J. D. Salinger wrote one of the most famous books ever written, The Catcher in the Rye. Salinger wrote many stories and, in 1941, after several rejections, Salinger finally cracked The New Yorker, with a story, "Slight Rebellion Off Madison," that was an early sketch of what became a scene in "The Catcher in the Rye." The magazine then had second ...
J. D. Salinger wrote one of the most famous books ever written, The Catcher in the Rye. Salinger wrote many stories and, in 1941, after several rejections, Salinger finally cracked The New Yorker, with a story, "Slight Rebellion Off Madison," that was an early sketch of what became a scene in "The Catcher in the Rye." The magazine then had second thoughts in part because of World War II in which Salinger was in combat, and held the story for five years before finally publishing it in 1946, buried in the back of an issue. Everyone was surprised when the story and the book that followed it became a bit hit. Even today nobody can really explain why Catcher in the Rye is so famous and so popular. Yet, millions have been sold and are still being sold even though only available as used books nowadays. When The Catcher in the Rye was published in 1951, it was registered for copyright as "additional material." This obviously referred to the earlier work "Slight Rebellion Off Madison." The copyright page on "The Catcher in the Rye" states "Copyright 1945, 1946, 1951 by J. D Salinger." The date of 1945 obviously refers to the publication of "I'm Crazy," a short story written by Salinger and published in the December 22, 1945 issue of Collier's magazine that first introduced the character Holden Caulfield to the reading public. Salinger later reworked this short story to incorporate it into The Catcher in the Rye. The two earlier stories are "I'm Crazy," an early version of Holden's departure from prep school that later shows up in The Catcher in the Rye. With minor alteration, much of this story is familiar to readers as the chapter where Holden visits Mr. Spencer. What sets this story apart is the presence of an additional Caulfield sister and the clarity of Holden's resignation and compromise at the end. "Slight Rebellion off Madison" is an early version of another scene in The Catcher in the Rye. The story follows Holden when he is home from Pency and goes to the movies, then skating with Sally Hayes, followed by his drunken calls to her apartment late at night. An early story, it is the first of Salinger's Caulfied works to be accepted for publication.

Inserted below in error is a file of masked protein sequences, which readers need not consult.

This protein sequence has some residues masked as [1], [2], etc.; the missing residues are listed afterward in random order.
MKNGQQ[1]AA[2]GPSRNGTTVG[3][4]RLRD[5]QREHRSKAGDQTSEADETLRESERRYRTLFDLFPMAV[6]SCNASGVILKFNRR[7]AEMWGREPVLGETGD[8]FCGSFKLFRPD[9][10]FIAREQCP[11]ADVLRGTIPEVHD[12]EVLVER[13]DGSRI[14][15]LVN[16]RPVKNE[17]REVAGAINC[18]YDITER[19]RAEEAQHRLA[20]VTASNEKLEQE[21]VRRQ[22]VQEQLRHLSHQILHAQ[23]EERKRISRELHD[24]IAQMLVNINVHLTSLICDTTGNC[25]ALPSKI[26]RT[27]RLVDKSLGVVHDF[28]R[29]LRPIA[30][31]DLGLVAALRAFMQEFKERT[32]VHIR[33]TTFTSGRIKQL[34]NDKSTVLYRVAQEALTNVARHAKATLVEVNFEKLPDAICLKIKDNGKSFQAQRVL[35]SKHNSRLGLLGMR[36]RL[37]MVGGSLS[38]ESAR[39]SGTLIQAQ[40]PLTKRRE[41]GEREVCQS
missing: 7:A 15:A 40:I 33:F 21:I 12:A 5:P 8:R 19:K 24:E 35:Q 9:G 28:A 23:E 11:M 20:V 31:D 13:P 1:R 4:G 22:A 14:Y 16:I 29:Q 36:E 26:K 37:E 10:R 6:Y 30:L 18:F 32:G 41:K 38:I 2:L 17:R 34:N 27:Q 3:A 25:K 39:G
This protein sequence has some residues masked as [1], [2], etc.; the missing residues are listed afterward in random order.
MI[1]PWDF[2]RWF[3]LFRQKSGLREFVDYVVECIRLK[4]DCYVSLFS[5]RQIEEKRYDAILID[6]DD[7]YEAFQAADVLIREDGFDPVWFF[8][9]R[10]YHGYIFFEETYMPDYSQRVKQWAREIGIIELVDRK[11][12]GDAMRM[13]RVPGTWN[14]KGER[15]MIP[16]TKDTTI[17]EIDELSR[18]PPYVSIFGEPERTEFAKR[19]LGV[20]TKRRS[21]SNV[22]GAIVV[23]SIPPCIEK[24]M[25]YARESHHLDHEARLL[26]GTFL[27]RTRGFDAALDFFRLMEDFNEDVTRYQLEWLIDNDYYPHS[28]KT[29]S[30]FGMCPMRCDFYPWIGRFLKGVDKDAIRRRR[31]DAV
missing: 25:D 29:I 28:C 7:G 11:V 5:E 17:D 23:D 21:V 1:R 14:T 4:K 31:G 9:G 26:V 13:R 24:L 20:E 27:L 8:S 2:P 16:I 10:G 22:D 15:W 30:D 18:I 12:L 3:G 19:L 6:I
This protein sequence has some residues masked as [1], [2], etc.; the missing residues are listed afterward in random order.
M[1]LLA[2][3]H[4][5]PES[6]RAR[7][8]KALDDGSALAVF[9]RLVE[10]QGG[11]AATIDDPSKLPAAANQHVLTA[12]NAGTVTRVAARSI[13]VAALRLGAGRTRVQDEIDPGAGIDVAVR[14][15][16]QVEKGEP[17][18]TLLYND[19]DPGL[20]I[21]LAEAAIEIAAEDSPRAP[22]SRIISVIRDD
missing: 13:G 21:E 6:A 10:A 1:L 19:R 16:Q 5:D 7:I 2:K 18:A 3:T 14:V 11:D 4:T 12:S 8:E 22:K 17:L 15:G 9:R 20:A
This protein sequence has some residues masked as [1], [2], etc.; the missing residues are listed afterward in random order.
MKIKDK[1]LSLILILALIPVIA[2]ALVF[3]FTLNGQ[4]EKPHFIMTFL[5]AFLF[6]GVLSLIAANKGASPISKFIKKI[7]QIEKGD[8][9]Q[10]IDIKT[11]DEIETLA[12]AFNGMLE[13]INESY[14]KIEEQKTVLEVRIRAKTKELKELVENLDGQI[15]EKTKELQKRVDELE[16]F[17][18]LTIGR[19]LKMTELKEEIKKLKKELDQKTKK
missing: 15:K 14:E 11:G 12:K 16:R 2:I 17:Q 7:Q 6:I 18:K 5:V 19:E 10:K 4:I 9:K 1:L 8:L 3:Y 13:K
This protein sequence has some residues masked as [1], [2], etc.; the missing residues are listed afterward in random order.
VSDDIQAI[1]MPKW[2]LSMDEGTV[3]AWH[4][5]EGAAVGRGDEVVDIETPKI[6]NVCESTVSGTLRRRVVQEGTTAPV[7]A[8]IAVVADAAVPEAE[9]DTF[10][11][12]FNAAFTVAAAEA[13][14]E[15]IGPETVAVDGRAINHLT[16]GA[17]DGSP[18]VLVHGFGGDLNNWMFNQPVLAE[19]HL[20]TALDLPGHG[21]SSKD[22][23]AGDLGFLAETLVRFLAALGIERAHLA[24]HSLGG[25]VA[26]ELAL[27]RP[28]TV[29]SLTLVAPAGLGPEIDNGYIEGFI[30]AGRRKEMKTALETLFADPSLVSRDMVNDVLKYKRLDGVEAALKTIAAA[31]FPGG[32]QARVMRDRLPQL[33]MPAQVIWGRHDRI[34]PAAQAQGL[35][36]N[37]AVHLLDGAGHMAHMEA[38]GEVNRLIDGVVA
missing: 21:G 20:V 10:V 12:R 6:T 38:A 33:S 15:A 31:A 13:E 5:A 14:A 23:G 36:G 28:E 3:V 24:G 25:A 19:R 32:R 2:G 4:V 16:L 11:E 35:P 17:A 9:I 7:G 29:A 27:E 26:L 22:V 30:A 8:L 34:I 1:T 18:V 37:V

New. Tight binding with clean text. New. D/j has slight wear along edges. Trade paperback (US). Glued binding. 288 p. Audience: Young adult. Where do ducks go in the winter? J.D. Salinger's classic of adolescent angst is now available for the first time in trade paperback. Holden Caulfield, knowing he is to be expelled from school, decides to leave early. He spends three days in New York City and tells the story of what he did and suffered there.
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May 1, 2014
Not what I expected!
I never read this "classic" in high school and now that I'm in my sixties I'm trying to catch up on some of the reading I should have done had I chosen to be a better student. Boy was I disappointed! Page after page, I kept expecting the nugget of wisdom to appear, but it never did. Instead, I found it to be nothing more than the trivial ramblings of a confused kid, Perhaps a more youthful reader would have better understood the author's style and found it to be the "profound" work so many have said it is over the years. As far as I'm concerned, it stunk!
Apr 4, 2014
My favorite cover of this book! i love it. I have read this book so many times and it never gets old. Hopefully everyone enjoys it as much as I do
Nov 29, 2013
Everyone knows this book by now. I ordered a copy as I could not find my copy and wanted to read it again. If you don't know Salinger it is time to learn and read all his books.
Apr 25, 2013
I'm always amazed how Christians find this book so offensive. Ironically, their objections are precisely why I think it is great. Holden Caulfield is morally bankrupt. But rather than suppress this sort of literature, I think it's all the more important to put and keep it in circulation. There are real Holden Caulfields in this world and they need compassion, not condemnation. His is a very human voice. It is a testament to
Salinger's genius to have created such a human character. I actually teach this novel to high school students, and many come away feeling they've grown as human beings because of it. That is the epitome of great literature!
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